After a happy 3-year run with Blogger, I've decided to revamp my blog with viewers in mind.
When I started my blog, I was still learning the ropes as a programmer. I was happy to have a place to share the things I learned, but didn't have much context for the things I was writing. However, as I started to develop a voice, I became acutely aware that the look and feel of my blog was bad.
After a good friend of mine asked me something along the lines of "Danny, are you blind?", it was clear I needed to make a change. He solidified what I had known for some time:
In order to have a voice, I needed more than just content.
I needed to respect my viewers' tastes by providing a quality visual experience. This was not clear to me as a freshly minted math nerd from the University of Michigan.
However, after spending two and a half years at Google building plenty of slide decks, I knew better. By not writing with viewers in mind, I was weakening my work by increasing the effort required to consume it.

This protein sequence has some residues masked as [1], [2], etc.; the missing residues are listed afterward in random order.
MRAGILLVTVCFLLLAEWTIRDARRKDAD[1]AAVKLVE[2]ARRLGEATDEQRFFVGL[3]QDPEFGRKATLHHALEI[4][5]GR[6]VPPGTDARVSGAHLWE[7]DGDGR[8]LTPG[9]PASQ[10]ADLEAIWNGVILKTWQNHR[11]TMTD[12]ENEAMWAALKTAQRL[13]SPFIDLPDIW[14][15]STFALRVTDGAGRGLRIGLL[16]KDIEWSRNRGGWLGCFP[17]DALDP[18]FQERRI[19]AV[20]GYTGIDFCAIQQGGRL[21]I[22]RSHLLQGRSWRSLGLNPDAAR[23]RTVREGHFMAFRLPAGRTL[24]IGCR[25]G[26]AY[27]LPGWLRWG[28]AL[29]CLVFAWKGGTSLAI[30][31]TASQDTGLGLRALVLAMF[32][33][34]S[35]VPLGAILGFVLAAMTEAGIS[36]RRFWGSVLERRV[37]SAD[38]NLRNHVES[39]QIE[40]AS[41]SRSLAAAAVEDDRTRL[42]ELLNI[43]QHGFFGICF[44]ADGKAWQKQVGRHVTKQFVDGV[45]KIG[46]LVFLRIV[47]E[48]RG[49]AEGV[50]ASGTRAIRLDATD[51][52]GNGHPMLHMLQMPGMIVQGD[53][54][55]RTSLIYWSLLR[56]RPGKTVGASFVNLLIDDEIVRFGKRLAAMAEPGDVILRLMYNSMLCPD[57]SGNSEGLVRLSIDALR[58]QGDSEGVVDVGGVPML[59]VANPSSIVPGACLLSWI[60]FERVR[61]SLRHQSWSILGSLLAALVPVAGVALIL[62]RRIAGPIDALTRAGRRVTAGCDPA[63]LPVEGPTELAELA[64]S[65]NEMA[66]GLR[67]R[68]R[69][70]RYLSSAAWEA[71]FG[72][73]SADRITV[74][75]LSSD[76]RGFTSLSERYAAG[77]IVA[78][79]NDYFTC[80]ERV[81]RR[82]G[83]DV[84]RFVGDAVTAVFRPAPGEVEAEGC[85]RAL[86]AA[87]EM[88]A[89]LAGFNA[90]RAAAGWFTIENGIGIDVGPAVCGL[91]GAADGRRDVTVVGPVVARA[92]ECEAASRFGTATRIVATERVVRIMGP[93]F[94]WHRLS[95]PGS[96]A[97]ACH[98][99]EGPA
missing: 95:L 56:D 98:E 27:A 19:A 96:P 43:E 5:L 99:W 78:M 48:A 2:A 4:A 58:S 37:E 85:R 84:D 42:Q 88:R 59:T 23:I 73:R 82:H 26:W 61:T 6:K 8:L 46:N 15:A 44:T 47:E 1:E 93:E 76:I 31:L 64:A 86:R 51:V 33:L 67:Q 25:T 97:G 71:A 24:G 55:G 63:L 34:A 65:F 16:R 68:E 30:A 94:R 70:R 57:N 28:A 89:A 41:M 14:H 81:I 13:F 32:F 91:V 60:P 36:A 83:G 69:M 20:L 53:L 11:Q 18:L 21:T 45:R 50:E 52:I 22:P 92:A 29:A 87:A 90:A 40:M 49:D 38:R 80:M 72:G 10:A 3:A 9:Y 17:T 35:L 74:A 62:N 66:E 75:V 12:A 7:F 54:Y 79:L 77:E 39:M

I hope you're enjoying a more visually pleasing blog experience and welcome any feedback you may have.
Feel free to continue on if you are a nerd like me.
I am now hand-crafting HTML for my posts and using a static site generator for my content. It feels so 90's, but I wasn't using the internet then, so what do I know?
The current blog you see here is due to a few main ingredients:
- The Pelican static site generator, for the Python hacker in me.
octopresstheme for Pelican. This is arguably the most important part. Big thanks to the original theme, I love it!
- Static content hosting via GitHub Pages. Luckily it's a breeze to set up a custom domain.
- HTTPS always on and other perks from CloudFlare. They claim they only need five minutes and it is not an exaggeration!
Beyond that, I enhanced the Pelican dev experience by adding a way to broadcast within my local network for local testing on mobile devices. In addition, via Travis, my blog has a build stage just like real software. This allows the new static content to be built every time I make a new commit to GitHub.
There were plenty of other fun hacks in the 150+ commits it took me to make the switch, but I'll save that for another post.